There are many types of household mould the most common are Aspergillus, Penicillium and Cladosporium. These species produce white, green, olive green, brown and black colonies.
Moulds are everywhere; when the conditions are right, mould will grow. The level at which mould is a problem depends on a few things: the type of mould, the amount of mould and a person’s sensitivity and any underlying health conditions.
Some moulds may trigger allergic reactions (for instance asthma or hay fever) when spores are inhaled (often caused through direct handling of mouldy materials) or through accidental ingestion. Others cause more serious health effects, such as fevers and breathing problems in people who are immuno-compromised or suffer from respiratory diseases. Stachybotrys is known as ‘toxic black mould’ which can cause allergic reactions; it has a slimy texture. This type of mould requires removal and treatment by professionals when it is found in household walls, carpet etc. If you have been exposed to Stachybotrys you may experience burning sensations in your airways, a tightening in the chest, persistent cough, nose bleeds, fever and painful headaches.
Most moulds which are found in the shower, on clothing or on fabrics do not pose a health concern. They can easily be killed and their stains removed. Mould regrows because spores are everywhere, and on surfaces such as grout, their feet (hyphae) hook into the pores or the surface and remain.
It is a myth that chlorine bleach only discolours mould. At the right concentration, it will eliminate mould as well as remove any remaining stains.
Mould removal process
The two most effective methods to destroy mould are:
- Chlorine bleach (Sodium hypochlorite) is effective against both mould and mould spores. The concentration required depends on the type of mould and the amount present. It is inexpensive, readily available and environmentally friendly. See our information on Chlorine bleach to learn more.
- A 90/95°C front loader machine cycle is not suitable for items with elastics or PUL, including covers, AIOs or nappies with elastics.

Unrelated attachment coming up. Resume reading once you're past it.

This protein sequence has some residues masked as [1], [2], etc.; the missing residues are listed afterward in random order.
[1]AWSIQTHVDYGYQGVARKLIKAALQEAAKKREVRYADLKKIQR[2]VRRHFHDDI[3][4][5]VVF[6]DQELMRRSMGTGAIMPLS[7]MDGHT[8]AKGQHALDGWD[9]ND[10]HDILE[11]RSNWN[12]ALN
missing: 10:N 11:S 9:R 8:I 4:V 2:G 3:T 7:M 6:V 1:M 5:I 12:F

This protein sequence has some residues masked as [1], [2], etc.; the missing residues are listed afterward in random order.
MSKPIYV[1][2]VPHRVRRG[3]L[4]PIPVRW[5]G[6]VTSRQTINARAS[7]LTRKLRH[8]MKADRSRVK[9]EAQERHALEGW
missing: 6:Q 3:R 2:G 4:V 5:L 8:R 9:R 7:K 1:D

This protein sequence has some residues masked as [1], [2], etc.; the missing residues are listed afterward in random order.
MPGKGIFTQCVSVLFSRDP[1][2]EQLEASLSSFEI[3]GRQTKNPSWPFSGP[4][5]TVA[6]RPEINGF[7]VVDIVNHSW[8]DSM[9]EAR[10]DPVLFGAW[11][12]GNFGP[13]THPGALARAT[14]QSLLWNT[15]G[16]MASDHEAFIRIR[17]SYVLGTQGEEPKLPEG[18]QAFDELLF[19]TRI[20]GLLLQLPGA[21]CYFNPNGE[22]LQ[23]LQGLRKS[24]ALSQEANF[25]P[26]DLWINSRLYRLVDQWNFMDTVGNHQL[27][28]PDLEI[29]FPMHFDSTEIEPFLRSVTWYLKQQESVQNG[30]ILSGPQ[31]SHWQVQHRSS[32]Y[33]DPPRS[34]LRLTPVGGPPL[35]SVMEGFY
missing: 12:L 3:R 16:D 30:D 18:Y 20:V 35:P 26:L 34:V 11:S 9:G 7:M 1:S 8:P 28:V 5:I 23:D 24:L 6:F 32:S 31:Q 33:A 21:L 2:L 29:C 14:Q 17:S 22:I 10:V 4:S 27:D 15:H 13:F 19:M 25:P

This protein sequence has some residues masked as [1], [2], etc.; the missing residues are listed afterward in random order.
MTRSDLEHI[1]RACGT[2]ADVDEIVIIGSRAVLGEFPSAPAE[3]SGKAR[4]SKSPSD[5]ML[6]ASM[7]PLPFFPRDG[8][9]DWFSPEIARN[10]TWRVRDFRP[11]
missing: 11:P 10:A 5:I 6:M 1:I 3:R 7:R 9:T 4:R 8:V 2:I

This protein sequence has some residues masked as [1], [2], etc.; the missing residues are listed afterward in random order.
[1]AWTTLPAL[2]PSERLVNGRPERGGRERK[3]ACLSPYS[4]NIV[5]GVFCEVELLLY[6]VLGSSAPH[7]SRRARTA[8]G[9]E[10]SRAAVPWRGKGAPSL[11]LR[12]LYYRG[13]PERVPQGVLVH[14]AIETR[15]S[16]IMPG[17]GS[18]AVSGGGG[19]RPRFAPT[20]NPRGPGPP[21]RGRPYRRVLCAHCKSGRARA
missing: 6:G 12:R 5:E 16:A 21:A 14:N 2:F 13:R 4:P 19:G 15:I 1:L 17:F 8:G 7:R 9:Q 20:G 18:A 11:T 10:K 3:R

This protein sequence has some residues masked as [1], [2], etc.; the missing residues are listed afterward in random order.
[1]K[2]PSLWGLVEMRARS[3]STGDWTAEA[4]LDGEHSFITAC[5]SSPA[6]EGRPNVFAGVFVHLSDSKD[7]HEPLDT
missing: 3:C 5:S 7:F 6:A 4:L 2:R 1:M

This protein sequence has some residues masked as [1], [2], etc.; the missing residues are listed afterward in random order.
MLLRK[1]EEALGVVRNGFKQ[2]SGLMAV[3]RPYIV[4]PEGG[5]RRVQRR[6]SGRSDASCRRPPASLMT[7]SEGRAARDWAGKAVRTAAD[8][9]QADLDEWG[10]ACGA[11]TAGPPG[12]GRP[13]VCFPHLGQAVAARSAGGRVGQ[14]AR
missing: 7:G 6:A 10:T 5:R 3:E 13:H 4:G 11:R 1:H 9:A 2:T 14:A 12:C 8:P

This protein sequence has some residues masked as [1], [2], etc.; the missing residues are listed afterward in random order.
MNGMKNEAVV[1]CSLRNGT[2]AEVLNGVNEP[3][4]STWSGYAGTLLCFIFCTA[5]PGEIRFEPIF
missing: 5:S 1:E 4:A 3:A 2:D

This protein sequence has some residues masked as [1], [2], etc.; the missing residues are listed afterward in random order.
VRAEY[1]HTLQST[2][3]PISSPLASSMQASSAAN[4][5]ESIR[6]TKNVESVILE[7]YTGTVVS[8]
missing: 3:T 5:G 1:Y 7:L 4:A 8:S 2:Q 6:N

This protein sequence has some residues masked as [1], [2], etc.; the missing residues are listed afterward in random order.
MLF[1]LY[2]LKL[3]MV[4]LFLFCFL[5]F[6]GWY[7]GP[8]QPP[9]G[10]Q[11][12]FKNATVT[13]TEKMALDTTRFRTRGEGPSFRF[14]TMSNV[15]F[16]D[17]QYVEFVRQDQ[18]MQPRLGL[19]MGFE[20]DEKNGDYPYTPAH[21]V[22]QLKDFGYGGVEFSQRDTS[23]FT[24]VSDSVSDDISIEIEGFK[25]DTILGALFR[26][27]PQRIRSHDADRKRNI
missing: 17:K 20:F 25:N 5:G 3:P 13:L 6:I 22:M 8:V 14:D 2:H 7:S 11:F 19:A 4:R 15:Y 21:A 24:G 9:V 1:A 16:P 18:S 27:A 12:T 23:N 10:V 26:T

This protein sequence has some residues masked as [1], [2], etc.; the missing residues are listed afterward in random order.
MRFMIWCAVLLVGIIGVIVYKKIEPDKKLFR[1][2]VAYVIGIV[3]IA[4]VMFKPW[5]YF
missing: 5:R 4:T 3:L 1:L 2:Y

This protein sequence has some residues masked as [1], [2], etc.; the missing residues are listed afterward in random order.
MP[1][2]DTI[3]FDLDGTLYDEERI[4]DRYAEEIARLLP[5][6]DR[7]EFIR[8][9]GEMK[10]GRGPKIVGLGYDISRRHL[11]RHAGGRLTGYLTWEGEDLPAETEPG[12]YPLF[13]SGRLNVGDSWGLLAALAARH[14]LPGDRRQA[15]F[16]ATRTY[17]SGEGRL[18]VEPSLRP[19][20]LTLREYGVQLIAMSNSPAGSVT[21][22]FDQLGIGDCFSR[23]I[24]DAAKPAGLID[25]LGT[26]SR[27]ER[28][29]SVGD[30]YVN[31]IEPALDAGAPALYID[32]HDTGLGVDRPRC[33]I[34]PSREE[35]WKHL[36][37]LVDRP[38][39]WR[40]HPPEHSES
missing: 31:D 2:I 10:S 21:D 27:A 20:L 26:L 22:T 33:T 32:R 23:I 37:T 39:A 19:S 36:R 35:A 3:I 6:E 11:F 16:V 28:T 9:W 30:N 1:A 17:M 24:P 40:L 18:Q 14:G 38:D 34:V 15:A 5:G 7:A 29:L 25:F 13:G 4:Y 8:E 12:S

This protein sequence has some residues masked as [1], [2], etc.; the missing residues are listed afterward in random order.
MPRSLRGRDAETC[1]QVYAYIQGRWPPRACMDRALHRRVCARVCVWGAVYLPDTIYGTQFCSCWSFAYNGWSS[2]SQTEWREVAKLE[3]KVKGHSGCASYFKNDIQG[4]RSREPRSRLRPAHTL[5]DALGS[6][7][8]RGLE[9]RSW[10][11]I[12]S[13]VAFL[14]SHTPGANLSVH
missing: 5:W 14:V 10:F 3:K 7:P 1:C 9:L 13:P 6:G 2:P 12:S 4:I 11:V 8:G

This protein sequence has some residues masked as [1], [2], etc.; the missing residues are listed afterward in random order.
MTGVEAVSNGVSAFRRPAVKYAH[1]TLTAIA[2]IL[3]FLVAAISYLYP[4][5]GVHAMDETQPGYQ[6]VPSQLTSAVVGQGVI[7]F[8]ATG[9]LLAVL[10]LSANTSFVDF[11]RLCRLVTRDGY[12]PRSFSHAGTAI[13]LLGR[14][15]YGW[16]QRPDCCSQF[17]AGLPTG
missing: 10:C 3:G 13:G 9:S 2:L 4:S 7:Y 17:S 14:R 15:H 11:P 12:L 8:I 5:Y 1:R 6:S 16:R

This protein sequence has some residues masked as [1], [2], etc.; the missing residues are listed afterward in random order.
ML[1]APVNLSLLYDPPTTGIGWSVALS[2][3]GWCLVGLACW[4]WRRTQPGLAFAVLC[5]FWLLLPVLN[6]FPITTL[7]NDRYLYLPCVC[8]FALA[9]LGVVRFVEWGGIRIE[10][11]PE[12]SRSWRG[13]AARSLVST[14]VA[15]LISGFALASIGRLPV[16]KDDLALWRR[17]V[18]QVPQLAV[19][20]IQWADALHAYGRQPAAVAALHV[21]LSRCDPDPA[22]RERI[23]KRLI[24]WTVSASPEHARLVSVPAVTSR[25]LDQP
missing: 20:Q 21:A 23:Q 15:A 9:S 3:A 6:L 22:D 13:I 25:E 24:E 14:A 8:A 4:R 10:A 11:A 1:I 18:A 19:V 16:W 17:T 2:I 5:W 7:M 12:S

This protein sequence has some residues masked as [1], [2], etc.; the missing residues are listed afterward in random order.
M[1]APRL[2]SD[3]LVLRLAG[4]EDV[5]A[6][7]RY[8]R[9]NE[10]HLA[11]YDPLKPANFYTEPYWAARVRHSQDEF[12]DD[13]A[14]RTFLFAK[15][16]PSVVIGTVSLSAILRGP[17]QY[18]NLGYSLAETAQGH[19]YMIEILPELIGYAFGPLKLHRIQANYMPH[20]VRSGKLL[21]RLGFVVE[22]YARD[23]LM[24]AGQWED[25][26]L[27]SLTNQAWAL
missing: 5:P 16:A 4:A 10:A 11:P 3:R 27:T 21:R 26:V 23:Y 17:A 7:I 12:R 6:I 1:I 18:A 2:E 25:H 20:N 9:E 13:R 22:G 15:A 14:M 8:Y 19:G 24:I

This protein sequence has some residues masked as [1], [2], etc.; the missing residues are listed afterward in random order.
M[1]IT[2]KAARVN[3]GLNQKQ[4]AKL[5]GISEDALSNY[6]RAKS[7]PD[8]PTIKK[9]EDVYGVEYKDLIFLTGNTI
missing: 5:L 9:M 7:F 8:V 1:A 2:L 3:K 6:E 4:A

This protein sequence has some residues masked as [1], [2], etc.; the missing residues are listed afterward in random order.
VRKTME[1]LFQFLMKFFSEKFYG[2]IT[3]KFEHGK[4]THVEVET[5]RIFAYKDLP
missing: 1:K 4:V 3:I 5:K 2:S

See the Sanitise instructions for information on how to eliminate mould safely and effectively.
To remove any remaining stains after the Sanitise process on non colourfast items or PUL, use a laundry booster product such as Vanish. Follow the instructions listed on the packaging. Do not apply Vanish or any gel or liquid stain removers directly to PUL as it may delaminate it.
Vinegar and mould removal
4.2% acetic acid is effective against one type of mould, Penicillium chrysogenum, but it has a pH of 2, which is very acidic. This low pH is damaging to fabrics, therefore it is not recommended for use because it would need to be used undiluted. See this page for more information about Vinegar.
Clove oil and mould removal
Clove oil or cinnamon oil are only effective against mould at 250ppm. This information is not labelled, so there is no way to tell what the concentration of the active components (cinnamic aldehyde and/or eugenol) are. Therefore, there is no way to ensure that the oil will be effective.
- Department of Health South Australia, Mould in the house <https://www.sahealth.sa.gov.au/wps/wcm/connect/public+content/sa+health+internet/public+health/living+conditions+and+sanitation/household+mould/mould+in+the+house>.
- L Bullerman, F Lieu and S Seier, Inhibition of growth and aflatoxin production by by cinnamon and clove oils cinnamic aldehyde and eugenol <https://onlinelibrary.wiley.com/doi/abs/10.1111/j.1365-2621.1977.tb12677.x>.
- S Prabuseenivasan, M Jayakumar, and S Ignacimuthu, In vitro antibacterial activity of some plant essential oils <https://www.ncbi.nlm.nih.gov/pmc/articles/PMC1693916/>.
- K Reynolds, S Boone, K Bright, C Gerba, Occurrence of household mold and efficacy of sodium hypochlorite disinfectant <https://pubmed.ncbi.nlm.nih.gov/23016564/>.